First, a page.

Have you ever tried to work out what it is about his photos of women that makes (most of them) instantly recognizable as Newtons?
It's noticeable that he very often shoots from below eye-line, as though he always used a waist-level finder (but the men often from above)... and that typically the subject looks as though she is contemptuous of the photo(grapher). Maybe he was sufficiently confident in his status that he didn't need to create images of women who looked as though they were flirting with him... which many photographers seem to need. Which is very different to the runway model affectation of models looking as though their cat was run over by the taxi on the way to the show...
That's something I've wondered about too.
My feeling is that he's very careful with model selection, and then uses hard lighting (and equally hard makeup) - often on contrasty or very dark clothing, anyway - and that it's the repeated combination of these into formula that gives his look its look.
There's something that I think spells lesbian about his models, even though they may well not be. He eschews the easy smile route.
About having women look as if they are flirting with the snapper: I think it's more having them flirt with the viewer. I don't think I tended to make the mistake of thinking there was the slightest thing personal about shooting models, in the sense of expressions they give or you coax, but there certainly was a lot of personal input that led to easy working. That's not always the case with people you've never used before; it's also a good reason for doing as much research as you can on their track record just to get an idea of their apparent 'routine' which, if they work a lot, tends to show up over a collection of shoots.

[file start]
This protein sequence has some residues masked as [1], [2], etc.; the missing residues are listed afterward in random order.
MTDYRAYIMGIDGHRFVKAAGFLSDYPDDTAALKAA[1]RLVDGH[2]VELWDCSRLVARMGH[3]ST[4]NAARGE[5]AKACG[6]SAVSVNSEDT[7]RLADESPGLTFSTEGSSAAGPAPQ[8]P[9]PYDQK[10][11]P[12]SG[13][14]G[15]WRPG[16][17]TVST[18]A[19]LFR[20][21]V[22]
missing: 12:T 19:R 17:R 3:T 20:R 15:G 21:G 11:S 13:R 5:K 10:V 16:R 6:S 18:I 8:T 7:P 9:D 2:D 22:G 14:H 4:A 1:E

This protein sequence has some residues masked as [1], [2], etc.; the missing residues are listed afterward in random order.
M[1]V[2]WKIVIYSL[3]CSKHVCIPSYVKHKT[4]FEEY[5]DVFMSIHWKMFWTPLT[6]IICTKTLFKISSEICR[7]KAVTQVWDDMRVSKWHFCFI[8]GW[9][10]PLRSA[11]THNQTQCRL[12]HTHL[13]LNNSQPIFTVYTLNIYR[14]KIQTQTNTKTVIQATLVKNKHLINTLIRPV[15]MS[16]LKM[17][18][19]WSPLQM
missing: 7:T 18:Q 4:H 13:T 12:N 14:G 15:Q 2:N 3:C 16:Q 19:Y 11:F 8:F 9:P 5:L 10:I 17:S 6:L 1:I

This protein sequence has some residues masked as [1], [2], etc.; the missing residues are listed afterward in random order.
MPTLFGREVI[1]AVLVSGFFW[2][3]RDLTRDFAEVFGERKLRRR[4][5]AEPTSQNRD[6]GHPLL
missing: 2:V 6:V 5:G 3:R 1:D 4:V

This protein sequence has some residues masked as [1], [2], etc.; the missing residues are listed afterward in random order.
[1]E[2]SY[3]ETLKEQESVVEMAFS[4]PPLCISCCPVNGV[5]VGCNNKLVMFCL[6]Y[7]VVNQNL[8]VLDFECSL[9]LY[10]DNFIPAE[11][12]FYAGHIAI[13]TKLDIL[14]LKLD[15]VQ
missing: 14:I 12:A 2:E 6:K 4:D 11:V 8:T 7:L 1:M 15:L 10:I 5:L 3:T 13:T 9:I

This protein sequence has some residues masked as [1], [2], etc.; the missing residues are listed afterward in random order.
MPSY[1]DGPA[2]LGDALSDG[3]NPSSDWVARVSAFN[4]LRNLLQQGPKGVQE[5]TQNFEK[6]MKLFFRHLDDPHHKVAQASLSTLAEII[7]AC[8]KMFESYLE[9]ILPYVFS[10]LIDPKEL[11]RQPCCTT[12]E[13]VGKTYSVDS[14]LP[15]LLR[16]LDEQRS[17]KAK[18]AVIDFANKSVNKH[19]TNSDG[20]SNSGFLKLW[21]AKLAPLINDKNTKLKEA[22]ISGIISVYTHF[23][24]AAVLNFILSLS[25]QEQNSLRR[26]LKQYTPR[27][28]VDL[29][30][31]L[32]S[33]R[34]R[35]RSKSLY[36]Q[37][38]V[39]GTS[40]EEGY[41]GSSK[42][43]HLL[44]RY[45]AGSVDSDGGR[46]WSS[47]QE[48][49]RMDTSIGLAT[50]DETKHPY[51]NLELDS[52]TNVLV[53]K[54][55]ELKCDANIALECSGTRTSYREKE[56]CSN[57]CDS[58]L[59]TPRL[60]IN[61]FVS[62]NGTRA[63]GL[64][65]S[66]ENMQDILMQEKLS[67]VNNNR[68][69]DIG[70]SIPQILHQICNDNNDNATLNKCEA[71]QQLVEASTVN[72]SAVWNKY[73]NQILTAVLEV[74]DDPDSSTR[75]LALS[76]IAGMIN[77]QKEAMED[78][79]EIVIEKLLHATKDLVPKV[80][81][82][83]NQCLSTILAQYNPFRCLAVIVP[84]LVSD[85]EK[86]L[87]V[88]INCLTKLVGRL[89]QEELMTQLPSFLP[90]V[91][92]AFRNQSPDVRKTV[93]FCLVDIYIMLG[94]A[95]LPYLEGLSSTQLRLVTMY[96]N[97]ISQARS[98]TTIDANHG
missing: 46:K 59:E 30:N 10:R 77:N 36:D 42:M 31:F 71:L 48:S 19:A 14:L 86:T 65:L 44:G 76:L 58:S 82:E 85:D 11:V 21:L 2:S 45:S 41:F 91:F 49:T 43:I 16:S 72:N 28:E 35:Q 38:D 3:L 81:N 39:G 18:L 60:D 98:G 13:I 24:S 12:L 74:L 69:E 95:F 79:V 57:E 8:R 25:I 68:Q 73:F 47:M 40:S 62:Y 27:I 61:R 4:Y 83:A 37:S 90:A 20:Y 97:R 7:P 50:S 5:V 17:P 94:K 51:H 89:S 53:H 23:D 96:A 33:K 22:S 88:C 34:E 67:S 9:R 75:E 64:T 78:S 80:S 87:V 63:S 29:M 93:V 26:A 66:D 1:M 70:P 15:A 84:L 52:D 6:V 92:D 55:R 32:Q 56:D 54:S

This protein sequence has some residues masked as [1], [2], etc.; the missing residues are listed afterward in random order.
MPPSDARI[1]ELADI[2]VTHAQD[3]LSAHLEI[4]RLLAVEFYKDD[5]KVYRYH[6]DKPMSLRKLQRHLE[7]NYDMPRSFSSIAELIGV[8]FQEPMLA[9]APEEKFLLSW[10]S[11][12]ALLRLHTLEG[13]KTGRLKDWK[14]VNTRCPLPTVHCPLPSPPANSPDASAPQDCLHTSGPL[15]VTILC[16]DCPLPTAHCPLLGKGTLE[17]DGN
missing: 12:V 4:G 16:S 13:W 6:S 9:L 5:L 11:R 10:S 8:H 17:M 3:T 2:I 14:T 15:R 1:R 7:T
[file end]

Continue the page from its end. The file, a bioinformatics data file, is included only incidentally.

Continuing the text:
On the other hand, first-shoots can also do quite the opposite, and show a side to the model you didn't know was there, just because the pix you'd seen came from snappers without the same sensibilities that you put into play which, in turn, affect the model. My one and only muse hit the G spot on her very first test with me: I got the best shots I'd ever made up to that moment the evening she showed up. Point of no return, and also the start of some little envy/dislike from some other girls in the same model agency because she got most of the work they wanted.
If there's a problem with using one model too often, its that you both fall into the easy trap of repetition. This can save your mutual bacon in some situations, but also lets you down a bit... Too much safety can be a hindrance.
Referring once more to Bailey: I think it was Penelope Tree who said "Bailey hates surprises," but it could have been any other of the long-term muses.
Didn't Donovan say that Newton didn't print his own work? Perhaps as much is owed stylistically to a long-term printer's input as to Newton's!